- Provide clear teachings on the Biblical standard of the equality of the sexes. Wives are venerated partners and cherished, equal companions to their husbands. In Genesis 2 v 24 God established the marital union where husband and wife become ‘one flesh’. In Genesis 2:18 God gave Adam his wife Eve he said that Eve was to be a ‘helper’ to Adam. Contrary to our usual understanding of the word ‘helper’, that implies ‘provider of assistance’ to someone else, the word ‘helper’ is translated from the Hebrew word ‘ezer’ which means ‘power’ or ‘strength.’ So in Genesis 2:18 where Eve is to be a helper to Adam, I would say that God intended that in marriage, Eve would offer “power” or “strength” to Adam as an equal partner. As a ‘helper’, a wife is not to be thought of as second rung at all, but rather as a divine gift, key to humanity’s survival. As a parent, a mother holds equal status to the father of her child/children. When God issued the Ten Commandments on Mt. Sinai in Exodus 20:12, God commanded children to honor both father and mother, thus giving the mother and father equal status as parents.
- Teach, encourage, and allow feminine excellence, particularly in non-traditional roles, to flourish in the Church. The Bible never discounts the female intellect, never downplays the talents and abilities of women, nor does the Bible discourage the right use of women’s spiritual gifts. The most significant women in Scripture were influential not because of what they did or because of their talents, but because of who they were – their character / their virtue. The Bible is filled with examples of women whose influence and actions have served to fulfil God’s plan and purpose for His Church and the world. Women play prominent roles in many key biblical narratives in non-traditional roles such as judges (Deborah), queens (Esther), prophets (Miriam) and warriors (Jael). In their teachings, Church leaders should use these and other women in the Bible, as examples to illustrate the various roles women can play. It is important to highlight that the message these women collectively give is about true feminine excellence that is always exemplified in moral and spiritual qualities rather than by social standing, wealth, or physical appearance.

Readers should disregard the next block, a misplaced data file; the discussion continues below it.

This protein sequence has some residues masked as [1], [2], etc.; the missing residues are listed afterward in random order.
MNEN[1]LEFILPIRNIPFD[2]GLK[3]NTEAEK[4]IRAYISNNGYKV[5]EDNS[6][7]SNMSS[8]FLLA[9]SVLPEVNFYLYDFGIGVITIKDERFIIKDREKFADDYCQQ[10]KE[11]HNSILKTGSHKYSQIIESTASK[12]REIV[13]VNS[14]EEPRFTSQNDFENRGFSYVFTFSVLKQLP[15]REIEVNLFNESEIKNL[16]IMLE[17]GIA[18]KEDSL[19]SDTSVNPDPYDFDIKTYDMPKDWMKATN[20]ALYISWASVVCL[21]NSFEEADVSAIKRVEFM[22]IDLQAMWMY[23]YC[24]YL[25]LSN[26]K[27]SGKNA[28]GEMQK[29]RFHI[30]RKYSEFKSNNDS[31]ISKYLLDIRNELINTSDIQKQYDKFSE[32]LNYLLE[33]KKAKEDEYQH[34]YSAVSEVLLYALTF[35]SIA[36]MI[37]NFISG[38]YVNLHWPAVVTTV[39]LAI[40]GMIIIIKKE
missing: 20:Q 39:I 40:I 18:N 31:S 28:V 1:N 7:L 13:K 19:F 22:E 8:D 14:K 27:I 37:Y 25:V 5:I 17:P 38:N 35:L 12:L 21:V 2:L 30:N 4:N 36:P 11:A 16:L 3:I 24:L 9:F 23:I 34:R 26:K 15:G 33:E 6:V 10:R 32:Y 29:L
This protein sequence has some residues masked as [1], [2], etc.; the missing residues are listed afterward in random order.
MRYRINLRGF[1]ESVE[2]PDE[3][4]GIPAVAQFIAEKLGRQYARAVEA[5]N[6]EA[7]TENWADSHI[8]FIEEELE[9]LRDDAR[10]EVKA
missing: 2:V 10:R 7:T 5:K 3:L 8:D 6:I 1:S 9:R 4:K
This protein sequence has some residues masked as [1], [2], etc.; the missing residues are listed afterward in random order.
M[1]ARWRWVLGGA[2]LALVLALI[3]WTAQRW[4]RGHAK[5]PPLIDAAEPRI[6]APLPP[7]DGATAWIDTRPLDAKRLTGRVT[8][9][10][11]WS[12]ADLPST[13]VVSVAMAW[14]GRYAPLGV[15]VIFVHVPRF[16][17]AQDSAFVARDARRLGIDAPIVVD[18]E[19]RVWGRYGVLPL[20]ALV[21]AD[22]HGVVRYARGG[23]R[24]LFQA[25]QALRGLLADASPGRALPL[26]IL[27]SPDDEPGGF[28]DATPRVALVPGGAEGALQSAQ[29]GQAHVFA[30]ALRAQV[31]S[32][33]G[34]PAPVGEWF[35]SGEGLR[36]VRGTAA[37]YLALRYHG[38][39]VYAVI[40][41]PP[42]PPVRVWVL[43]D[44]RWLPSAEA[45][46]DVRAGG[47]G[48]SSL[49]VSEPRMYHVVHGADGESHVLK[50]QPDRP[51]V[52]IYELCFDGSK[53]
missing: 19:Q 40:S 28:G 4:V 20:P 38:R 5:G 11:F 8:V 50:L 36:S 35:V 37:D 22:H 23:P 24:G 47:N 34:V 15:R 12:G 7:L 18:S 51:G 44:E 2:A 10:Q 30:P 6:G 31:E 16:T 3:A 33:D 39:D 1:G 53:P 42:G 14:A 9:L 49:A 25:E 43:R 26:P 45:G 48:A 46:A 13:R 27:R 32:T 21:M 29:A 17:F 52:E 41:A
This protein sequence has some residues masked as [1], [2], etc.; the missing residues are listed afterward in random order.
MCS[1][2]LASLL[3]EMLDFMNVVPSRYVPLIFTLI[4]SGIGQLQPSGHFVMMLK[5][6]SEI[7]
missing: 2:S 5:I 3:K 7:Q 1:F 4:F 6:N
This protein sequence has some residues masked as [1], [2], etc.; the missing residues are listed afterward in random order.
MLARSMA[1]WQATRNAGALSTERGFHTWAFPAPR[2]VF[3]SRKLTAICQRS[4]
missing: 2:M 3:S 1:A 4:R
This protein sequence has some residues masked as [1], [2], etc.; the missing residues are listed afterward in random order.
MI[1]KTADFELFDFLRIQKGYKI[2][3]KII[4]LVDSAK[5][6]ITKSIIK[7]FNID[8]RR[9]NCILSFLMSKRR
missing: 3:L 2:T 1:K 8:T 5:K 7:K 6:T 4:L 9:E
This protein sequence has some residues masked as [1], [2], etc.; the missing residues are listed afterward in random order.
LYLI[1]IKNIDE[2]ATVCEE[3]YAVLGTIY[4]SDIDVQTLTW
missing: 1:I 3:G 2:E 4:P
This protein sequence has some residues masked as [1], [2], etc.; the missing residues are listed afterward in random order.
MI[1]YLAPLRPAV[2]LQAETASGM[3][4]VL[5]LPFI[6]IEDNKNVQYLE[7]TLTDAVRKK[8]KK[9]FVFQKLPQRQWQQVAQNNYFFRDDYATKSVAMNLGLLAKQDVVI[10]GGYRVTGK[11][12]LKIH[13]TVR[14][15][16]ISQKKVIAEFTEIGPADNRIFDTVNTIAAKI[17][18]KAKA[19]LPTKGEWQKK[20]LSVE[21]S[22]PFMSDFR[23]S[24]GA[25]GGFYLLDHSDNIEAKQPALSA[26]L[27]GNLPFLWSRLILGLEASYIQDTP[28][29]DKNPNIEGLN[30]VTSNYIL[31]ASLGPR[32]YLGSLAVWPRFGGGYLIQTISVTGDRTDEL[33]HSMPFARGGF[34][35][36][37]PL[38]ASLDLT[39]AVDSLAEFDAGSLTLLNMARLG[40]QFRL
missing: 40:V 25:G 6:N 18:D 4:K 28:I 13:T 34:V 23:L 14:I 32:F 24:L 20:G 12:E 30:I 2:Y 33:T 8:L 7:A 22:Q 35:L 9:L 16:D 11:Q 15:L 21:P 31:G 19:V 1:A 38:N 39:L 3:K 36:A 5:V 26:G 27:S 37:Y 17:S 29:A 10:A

This latter point on moral and spiritual qualities brings us back to my recommendation on integrating personal development in education and skill training for women and girls and to my parents’ teaching on integrity, education, and economic independence. Women and girls build a high level of self-esteem when they have opportunities to develop spiritually, emotionally, and educationally. They are equipped to advance themselves economically and are less likely to make compromises to accommodate abusive relationships, thus reducing the risk of their spouses and their children committing crimes.
Thanks for taking the time to read this article. Do you have any suggestions or comments on new approaches to reduce domestic violence and other crimes?
Christ in you, the hope of glory. That’s why glory matters!